Treasury Inspector General for Tax Administration

Office of Audit

Plans for Evaluating the Use of Soft Notices in Addressing Underreporting Can Be Enhanced

Issued on August 27, 2010


Highlights of Report Number:2010-30-089 to the Internal Revenue Service Commissioners for the Small Business/Self-Employed Division and the Wage and Investment Division.


Improving service to taxpayers is one of the highest priorities for the Internal Revenue Service (IRS).Guided by its strategic plan, the IRSís vision is to make it easier for taxpayers to fulfill their civic responsibility to pay taxes by providing them with world-class service, taking proactive steps to better understand issues from the taxpayerís perspective, and reducing taxpayer burden.Consequently, it will be important for the IRS to understand and minimize the time and resources taxpayers spend dealing with soft notices to increase the likelihood of achieving its vision for improving service to taxpayers.


This audit was initiated because the IRS is involved in a multi-year initiative (the Initiative) to determine if soft notices can address underreporting discrepancies.Briefly stated, the notices ask the taxpayer to review their return, and if they underreported their income to file an amended return.

If determined to be successful, the Initiative could result in permanently using soft notices in the IRS Automated Underreporter (AUR) Program to address a large number of taxpayers each year that would not ordinarily be contacted by the IRS due to resource constraints.Given the fact that the notices do not require any taxpayer action, questions can be raised about why the IRS would incur costs to send the notices and risk unnecessarily burdening taxpayers, especially those that result in little or no tax change.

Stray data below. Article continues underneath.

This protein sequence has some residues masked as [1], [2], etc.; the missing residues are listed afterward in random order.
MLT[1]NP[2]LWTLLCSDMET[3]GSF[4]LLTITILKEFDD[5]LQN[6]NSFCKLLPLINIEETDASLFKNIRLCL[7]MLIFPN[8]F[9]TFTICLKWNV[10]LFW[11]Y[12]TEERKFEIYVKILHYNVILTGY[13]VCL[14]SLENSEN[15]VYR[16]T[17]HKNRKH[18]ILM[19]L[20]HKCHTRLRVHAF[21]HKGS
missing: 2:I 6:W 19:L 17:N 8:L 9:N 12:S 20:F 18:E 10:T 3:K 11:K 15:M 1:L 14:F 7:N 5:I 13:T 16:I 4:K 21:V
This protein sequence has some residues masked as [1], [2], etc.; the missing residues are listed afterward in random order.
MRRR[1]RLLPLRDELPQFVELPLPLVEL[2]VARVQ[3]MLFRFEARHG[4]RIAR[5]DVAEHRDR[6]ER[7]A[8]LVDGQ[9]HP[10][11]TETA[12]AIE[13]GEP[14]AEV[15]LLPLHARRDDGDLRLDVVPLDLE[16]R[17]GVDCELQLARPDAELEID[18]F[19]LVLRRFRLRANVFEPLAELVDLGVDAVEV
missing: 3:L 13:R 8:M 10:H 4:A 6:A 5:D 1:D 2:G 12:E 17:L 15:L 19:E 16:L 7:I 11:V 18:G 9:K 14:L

This report focused on the IRSís planning activities for the Initiative.In the next phase of the review, TIGTA will assess how well the plan was implemented and managed and if reliable results were produced for deciding to expand, modify, or terminate the use of soft notices in the AUR Program.

To their credit, the IRS team responsible for conducting the Initiative addressed many key issues during their planning activities.However, TIGTA does have observations in two areas that the team may find useful.The areas involve enhancing the credibility of results and the support information for deciding whether to incorporate soft notices into the AUR Program on a permanent basis.


TIGTA recommended that the IRS establish criteria for determining what will constitute success for the Initiative and ensure all costs are quantified for determining the net benefit of implementing the soft notice process in the AUR Program. IRS management agreed with both recommendations.

IRS management plans to develop the metrics in the coming year to measure and report soft notice results. As for determining the net benefit of implementing the soft notice process, IRS management responded that the large-scale rollout will be fully costed as a budget initiative and that no corrective action is necessary.TIGTA is pleased that IRS management agreed with the recommendation.However, the absence of specific commitment on when the full-scale rollout will take place could diminish the effectiveness of an important control for assuring that key issues were considered before deciding to incorporate soft notices into the AUR Program on a permanent basis.


To view the report, including the scope, methodology, and full IRS response, go to:

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